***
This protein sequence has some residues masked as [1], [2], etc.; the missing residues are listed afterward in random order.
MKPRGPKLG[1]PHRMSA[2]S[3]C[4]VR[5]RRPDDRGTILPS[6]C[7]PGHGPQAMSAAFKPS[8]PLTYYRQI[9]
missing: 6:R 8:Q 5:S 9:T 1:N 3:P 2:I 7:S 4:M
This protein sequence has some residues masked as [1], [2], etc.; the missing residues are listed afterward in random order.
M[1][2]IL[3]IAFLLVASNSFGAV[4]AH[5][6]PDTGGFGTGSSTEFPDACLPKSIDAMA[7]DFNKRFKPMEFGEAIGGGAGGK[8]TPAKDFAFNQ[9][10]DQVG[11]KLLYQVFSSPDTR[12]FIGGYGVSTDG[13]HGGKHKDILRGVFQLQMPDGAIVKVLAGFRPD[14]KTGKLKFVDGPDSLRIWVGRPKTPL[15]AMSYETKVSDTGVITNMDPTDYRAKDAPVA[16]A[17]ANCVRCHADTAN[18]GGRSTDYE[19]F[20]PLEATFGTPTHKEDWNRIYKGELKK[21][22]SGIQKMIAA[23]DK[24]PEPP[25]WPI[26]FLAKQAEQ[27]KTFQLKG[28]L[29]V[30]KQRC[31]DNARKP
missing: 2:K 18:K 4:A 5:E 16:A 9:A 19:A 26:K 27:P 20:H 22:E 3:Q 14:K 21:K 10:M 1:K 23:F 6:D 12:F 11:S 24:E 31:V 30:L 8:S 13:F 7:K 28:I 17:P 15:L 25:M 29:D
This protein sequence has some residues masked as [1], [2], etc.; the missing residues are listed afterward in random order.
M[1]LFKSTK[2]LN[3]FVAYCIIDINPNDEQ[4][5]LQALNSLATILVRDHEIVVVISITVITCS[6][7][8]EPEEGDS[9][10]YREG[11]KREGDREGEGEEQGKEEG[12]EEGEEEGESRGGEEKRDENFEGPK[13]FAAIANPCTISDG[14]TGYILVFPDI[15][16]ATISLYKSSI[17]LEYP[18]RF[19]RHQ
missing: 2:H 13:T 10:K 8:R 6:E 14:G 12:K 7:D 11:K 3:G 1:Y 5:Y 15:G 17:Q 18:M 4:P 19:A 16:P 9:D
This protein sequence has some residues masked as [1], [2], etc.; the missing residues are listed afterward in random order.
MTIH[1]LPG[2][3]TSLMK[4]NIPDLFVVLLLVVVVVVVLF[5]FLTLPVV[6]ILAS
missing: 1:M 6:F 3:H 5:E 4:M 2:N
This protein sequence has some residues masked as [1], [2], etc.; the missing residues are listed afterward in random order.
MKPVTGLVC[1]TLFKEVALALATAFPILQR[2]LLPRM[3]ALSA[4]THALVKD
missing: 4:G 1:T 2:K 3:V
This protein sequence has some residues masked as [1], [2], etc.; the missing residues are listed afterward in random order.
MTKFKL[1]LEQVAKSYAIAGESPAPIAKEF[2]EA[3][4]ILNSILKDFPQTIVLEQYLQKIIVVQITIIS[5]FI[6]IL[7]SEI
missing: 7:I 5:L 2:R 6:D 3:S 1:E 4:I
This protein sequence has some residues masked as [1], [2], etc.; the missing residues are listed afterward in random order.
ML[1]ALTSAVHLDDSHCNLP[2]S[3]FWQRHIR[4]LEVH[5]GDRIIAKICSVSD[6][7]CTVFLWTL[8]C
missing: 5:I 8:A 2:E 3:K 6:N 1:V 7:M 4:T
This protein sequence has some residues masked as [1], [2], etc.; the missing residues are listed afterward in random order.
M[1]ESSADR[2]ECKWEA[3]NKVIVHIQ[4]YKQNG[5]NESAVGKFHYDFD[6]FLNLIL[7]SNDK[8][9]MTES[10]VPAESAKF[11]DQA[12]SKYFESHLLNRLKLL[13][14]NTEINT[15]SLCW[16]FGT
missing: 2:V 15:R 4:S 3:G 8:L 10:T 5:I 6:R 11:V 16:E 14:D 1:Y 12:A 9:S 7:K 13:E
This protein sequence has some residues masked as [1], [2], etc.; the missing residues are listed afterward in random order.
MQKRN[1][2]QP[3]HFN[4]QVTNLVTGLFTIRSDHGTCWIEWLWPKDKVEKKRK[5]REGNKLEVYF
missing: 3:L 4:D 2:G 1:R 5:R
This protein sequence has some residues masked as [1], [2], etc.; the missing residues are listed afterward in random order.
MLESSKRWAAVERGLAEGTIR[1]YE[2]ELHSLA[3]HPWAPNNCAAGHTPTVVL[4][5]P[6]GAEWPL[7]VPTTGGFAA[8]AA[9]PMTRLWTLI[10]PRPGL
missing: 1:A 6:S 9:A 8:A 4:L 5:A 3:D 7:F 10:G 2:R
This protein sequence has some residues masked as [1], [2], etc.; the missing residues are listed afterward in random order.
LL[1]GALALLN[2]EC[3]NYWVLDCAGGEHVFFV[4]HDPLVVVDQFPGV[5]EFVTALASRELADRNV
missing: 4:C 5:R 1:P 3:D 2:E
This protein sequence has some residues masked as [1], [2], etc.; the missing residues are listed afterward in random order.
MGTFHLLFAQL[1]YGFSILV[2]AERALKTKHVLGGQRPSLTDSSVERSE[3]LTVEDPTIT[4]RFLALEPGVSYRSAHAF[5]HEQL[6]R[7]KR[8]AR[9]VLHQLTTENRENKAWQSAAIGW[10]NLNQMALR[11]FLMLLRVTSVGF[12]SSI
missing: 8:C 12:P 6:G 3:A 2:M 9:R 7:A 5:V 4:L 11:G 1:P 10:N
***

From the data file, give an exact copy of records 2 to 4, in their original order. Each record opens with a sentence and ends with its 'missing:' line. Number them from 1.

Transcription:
This protein sequence has some residues masked as [1], [2], etc.; the missing residues are listed afterward in random order.
M[1][2]IL[3]IAFLLVASNSFGAV[4]AH[5][6]PDTGGFGTGSSTEFPDACLPKSIDAMA[7]DFNKRFKPMEFGEAIGGGAGGK[8]TPAKDFAFNQ[9][10]DQVG[11]KLLYQVFSSPDTR[12]FIGGYGVSTDG[13]HGGKHKDILRGVFQLQMPDGAIVKVLAGFRPD[14]KTGKLKFVDGPDSLRIWVGRPKTPL[15]AMSYETKVSDTGVITNMDPTDYRAKDAPVA[16]A[17]ANCVRCHADTAN[18]GGRSTDYE[19]F[20]PLEATFGTPTHKEDWNRIYKGELKK[21][22]SGIQKMIAA[23]DK[24]PEPP[25]WPI[26]FLAKQAEQ[27]KTFQLKG[28]L[29]V[30]KQRC[31]DNARKP
missing: 2:K 18:K 4:A 5:E 16:A 9:A 19:A 26:K 27:P 20:H 22:E 3:Q 14:K 21:K 10:M 1:K 23:F 6:D 12:F 11:S 24:E 31:V 30:L 8:S 13:F 7:K 28:I 17:P 15:L 25:M 29:D
This protein sequence has some residues masked as [1], [2], etc.; the missing residues are listed afterward in random order.
M[1]LFKSTK[2]LN[3]FVAYCIIDINPNDEQ[4][5]LQALNSLATILVRDHEIVVVISITVITCS[6][7][8]EPEEGDS[9][10]YREG[11]KREGDREGEGEEQGKEEG[12]EEGEEEGESRGGEEKRDENFEGPK[13]FAAIANPCTISDG[14]TGYILVFPDI[15][16]ATISLYKSSI[17]LEYP[18]RF[19]RHQ
missing: 2:H 13:T 10:K 8:R 6:E 14:G 12:K 7:D 11:K 3:G 1:Y 5:Y 15:G 17:Q 18:M 4:P 19:A 16:P 9:D
This protein sequence has some residues masked as [1], [2], etc.; the missing residues are listed afterward in random order.
MTIH[1]LPG[2][3]TSLMK[4]NIPDLFVVLLLVVVVVVVLF[5]FLTLPVV[6]ILAS
missing: 1:M 6:F 3:H 5:E 4:M 2:N